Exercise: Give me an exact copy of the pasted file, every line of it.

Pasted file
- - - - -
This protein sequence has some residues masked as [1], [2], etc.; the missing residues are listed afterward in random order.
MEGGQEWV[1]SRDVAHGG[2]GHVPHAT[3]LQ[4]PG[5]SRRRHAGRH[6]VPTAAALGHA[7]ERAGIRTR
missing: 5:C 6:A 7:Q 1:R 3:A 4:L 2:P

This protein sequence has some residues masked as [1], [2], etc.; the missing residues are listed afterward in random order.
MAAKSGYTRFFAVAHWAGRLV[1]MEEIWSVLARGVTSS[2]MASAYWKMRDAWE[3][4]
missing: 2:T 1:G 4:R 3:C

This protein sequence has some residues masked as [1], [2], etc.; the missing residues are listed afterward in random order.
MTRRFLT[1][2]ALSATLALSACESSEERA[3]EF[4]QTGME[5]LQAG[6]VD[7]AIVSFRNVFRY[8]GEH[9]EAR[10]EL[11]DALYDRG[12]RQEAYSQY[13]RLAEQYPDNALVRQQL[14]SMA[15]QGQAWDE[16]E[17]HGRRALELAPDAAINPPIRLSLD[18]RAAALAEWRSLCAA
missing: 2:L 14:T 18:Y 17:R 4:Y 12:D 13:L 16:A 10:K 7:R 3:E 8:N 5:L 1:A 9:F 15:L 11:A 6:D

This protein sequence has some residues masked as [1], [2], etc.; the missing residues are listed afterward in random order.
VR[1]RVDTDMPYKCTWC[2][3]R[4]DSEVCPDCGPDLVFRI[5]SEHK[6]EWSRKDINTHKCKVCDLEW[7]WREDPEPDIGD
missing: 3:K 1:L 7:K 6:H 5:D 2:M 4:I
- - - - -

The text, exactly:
This protein sequence has some residues masked as [1], [2], etc.; the missing residues are listed afterward in random order.
MEGGQEWV[1]SRDVAHGG[2]GHVPHAT[3]LQ[4]PG[5]SRRRHAGRH[6]VPTAAALGHA[7]ERAGIRTR
missing: 5:C 6:A 7:Q 1:R 3:A 4:L 2:P

This protein sequence has some residues masked as [1], [2], etc.; the missing residues are listed afterward in random order.
MAAKSGYTRFFAVAHWAGRLV[1]MEEIWSVLARGVTSS[2]MASAYWKMRDAWE[3][4]
missing: 2:T 1:G 4:R 3:C

This protein sequence has some residues masked as [1], [2], etc.; the missing residues are listed afterward in random order.
MTRRFLT[1][2]ALSATLALSACESSEERA[3]EF[4]QTGME[5]LQAG[6]VD[7]AIVSFRNVFRY[8]GEH[9]EAR[10]EL[11]DALYDRG[12]RQEAYSQY[13]RLAEQYPDNALVRQQL[14]SMA[15]QGQAWDE[16]E[17]HGRRALELAPDAAINPPIRLSLD[18]RAAALAEWRSLCAA
missing: 2:L 14:T 18:Y 17:R 4:Y 12:D 13:L 16:A 10:K 7:R 3:E 8:N 5:L 1:A 9:F 15:L 11:A 6:D

This protein sequence has some residues masked as [1], [2], etc.; the missing residues are listed afterward in random order.
VR[1]RVDTDMPYKCTWC[2][3]R[4]DSEVCPDCGPDLVFRI[5]SEHK[6]EWSRKDINTHKCKVCDLEW[7]WREDPEPDIGD
missing: 3:K 1:L 7:K 6:H 5:D 2:M 4:I